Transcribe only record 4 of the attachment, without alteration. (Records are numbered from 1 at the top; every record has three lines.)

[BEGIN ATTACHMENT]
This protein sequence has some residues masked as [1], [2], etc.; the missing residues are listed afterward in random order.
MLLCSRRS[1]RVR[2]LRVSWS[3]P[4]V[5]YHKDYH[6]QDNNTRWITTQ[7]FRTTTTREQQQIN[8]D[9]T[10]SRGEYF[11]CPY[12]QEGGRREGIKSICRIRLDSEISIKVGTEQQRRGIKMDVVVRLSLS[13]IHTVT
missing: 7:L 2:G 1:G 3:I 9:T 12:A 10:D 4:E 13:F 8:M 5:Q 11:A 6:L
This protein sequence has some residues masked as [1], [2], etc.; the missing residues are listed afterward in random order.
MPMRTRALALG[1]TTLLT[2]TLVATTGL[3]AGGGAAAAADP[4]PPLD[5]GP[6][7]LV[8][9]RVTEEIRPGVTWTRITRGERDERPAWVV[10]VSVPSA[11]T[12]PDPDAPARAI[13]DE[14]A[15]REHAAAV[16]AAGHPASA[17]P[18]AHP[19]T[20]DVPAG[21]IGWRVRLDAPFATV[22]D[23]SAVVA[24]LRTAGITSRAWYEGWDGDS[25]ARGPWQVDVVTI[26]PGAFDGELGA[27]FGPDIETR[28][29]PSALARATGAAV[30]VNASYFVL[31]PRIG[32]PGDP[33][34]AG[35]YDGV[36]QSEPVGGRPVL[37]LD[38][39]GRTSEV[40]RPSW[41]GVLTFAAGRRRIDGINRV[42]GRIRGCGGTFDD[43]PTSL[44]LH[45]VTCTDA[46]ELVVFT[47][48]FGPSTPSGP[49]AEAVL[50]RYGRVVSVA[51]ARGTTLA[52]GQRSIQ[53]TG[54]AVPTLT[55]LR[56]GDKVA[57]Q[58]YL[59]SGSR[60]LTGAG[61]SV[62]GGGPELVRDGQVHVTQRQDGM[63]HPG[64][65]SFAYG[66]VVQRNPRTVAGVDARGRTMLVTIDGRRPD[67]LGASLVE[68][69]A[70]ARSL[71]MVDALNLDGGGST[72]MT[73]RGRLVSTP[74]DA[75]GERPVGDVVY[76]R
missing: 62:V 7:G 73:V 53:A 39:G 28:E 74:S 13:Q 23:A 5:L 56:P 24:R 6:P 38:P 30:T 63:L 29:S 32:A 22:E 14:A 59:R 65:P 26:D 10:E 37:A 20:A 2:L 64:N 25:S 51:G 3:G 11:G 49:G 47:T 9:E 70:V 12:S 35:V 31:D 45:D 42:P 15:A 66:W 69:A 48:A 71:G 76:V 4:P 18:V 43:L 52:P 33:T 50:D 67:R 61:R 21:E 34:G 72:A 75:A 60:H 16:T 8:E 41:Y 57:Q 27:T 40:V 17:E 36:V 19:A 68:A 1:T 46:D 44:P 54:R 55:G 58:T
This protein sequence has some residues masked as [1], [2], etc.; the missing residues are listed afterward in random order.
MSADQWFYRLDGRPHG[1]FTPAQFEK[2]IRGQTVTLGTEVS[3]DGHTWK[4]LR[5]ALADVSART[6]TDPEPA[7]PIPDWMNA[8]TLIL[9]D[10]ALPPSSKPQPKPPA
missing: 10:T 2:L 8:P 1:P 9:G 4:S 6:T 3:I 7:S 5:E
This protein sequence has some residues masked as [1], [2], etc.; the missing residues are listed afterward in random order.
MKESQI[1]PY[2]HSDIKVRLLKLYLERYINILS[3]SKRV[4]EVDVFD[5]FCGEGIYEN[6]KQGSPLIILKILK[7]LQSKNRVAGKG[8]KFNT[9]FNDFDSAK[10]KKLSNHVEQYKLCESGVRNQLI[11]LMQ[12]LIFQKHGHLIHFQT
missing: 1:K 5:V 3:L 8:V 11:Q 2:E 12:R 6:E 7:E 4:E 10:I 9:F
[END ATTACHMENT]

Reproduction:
This protein sequence has some residues masked as [1], [2], etc.; the missing residues are listed afterward in random order.
MKESQI[1]PY[2]HSDIKVRLLKLYLERYINILS[3]SKRV[4]EVDVFD[5]FCGEGIYEN[6]KQGSPLIILKILK[7]LQSKNRVAGKG[8]KFNT[9]FNDFDSAK[10]KKLSNHVEQYKLCESGVRNQLI[11]LMQ[12]LIFQKHGHLIHFQT
missing: 1:K 5:V 3:L 8:V 11:Q 2:E 12:R 6:E 7:E 4:E 10:I 9:F